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Greek Coast Guard Seizes Canadian Ship Bound for Gaza
'Thirty captains' on intercepted Canadian boat for Gaza
Thirty pro-Palestinian activists on a Canadian boat bound for Gaza that was stopped out of a Greek port Monday for breaking a ban, defied authorities by claiming they had all captained the ship.
Greek coastguards halted the Canadian vessel Tahrir about 10 minutes after it left port on the island of Crete Monday afternoon with some 40 people on board, organisers said.
"We have been boarded by about 15 armed special forces," David Heap of the Canadian Boat to Gaza organisation told AFP by phone from the vessel.
"I'm being blocked by a man with a machine gun," he said over the noise of shouting from passengers he said were being pushed around. "We are not using force back," he added.
The Tahrir, which was carrying activists from Canada, Belgium, Italy, Switzerland and Turkey, was forced to turn back to Aghios Nikolaos port in Crete, as Heap and others shouted, "We have to go to Gaza. Let us pass!"
It had sailed without a captain in the hope of avoiding a severe legal repercussions.
Passenger Joseph Dube, a former Belgium senator with an expired captain's licence, had sailed the ship and agreed to take full legal responsibility, according to the Tahrir's spokesperson Huwaida Arraf.
When authorities boarded the boat and demanded to speak to the captain, some 30 passengers "claimed they were the captain," she said.
"Everyone took part in manning the boat in one way or another -- they all had a go at sailing it. The idea is that it will be difficult to arrest 30 people," she said.
The Canadian boat was the second in the Freedom flotilla to attempt to set sail. The US Audacity of Hope boat had been thwarted Friday by authorities imposing a ban this week on all Gaza-bound ships leaving Greek ports.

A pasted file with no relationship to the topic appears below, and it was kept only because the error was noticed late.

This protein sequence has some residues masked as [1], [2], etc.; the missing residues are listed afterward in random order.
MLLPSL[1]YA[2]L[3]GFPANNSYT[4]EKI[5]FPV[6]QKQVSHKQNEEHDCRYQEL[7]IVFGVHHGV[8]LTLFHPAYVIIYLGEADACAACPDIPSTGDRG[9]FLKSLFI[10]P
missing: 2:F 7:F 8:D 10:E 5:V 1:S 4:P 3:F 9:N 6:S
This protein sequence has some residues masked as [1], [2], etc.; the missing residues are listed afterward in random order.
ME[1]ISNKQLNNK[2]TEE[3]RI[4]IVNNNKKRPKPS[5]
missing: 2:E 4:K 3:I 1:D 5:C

Its American captain John Klusmer was arrested Friday after his ship was intercepted in Greek waters and is due to appear before a prosecutor on Tuesday in the port of Piraeus near Athens.
It is not yet clear what will happen to the passengers on the Tahrir.
"We left as a volunteer crew. It was legal for us to do so under international law, they had no right to stop us," Heap said, adding: "Our destination is still Gaza."
Earlier on Monday, French activists had been joined by their American counterparts to stage a "symbolic departure," on the Louise Michel boat in defiance of the Greek ban.
"And we're off!" shouted the passengers, cheering and waving as the captain of the Louise Michele unfurled the sails and wildly beeped the boat's horn, chanting "One, two, three four, Occupation No More!"
Greek coastguard officials moved in swiftly to ask what the activists were carrying on board, but let the demonstration continue.
Activists from the impounded Audacity had begun a hunger-strike in front of the US embassy on Sunday to protest against the arrest of their captain, who was allegedly being held in "shocking conditions".
They were quickly moved on by police.
French Captain Alain Connan said he had decided not to set sail because he risked being slapped with a long prison sentence.
Head of the Palestinian National Initiative (PNI) Moustafa Barghouti said the demonstration was an "exciting moment" and that people in Gaza had "already called to say how grateful they are for such a devoted show of solidarity".
Standing out on deck wrapped in a Palestinian flag, he said the protest was helping "expose not only Israel's blockade and occupation but also the complicity of the European and American governments".
Frustrated that the flotilla had been thwarted by Greek authorities in its attempt to breach Israel's sea blockade, French member of parliament Jean-Paul Lecoq said activists hoped to challenge the ban in European courts.
"This is a time for everybody to act responsibly," Greek foreign ministry spokesman Grigoris Delavekouras said at a news briefing.
"We are at a critical juncture in the Middle East, where tension is running high," the spokesman said.
He warned the activists against "any development that could lead to a deterioration of the regional climate or to uncontrollable situations that could threaten the lives of those wishing to take part in the operation."